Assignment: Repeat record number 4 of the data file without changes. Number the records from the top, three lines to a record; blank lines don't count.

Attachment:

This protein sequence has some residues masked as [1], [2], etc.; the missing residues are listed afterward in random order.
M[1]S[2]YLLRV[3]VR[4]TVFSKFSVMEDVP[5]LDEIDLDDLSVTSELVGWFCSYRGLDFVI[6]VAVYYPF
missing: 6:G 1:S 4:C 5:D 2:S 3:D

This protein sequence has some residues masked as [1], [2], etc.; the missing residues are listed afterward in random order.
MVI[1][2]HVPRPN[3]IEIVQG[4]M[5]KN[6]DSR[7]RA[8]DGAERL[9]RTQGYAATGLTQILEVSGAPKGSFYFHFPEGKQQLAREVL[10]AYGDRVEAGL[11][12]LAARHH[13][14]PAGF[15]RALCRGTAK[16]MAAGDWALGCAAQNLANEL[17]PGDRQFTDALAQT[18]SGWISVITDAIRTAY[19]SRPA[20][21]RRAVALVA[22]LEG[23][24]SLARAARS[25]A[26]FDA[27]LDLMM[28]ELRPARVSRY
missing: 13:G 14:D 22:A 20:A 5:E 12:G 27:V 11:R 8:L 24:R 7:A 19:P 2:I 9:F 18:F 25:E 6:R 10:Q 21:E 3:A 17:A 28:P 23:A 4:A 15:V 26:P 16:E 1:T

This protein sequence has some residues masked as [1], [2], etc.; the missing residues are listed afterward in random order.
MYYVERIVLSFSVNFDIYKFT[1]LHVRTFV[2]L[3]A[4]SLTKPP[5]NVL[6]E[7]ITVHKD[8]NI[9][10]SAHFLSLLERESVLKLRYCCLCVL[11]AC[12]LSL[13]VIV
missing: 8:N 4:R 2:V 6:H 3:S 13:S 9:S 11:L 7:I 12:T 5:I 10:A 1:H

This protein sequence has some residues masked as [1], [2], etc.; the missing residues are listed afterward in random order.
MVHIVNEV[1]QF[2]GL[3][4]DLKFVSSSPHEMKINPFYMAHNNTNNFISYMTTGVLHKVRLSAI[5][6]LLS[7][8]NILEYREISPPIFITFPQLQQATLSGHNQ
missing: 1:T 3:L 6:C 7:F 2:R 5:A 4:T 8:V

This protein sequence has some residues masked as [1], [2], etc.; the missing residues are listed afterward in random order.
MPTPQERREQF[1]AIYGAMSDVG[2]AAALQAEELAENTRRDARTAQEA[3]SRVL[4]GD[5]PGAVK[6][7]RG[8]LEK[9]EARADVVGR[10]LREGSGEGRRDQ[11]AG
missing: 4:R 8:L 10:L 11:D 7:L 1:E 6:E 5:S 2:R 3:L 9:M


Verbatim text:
This protein sequence has some residues masked as [1], [2], etc.; the missing residues are listed afterward in random order.
MVHIVNEV[1]QF[2]GL[3][4]DLKFVSSSPHEMKINPFYMAHNNTNNFISYMTTGVLHKVRLSAI[5][6]LLS[7][8]NILEYREISPPIFITFPQLQQATLSGHNQ
missing: 1:T 3:L 6:C 7:F 2:R 5:A 4:T 8:V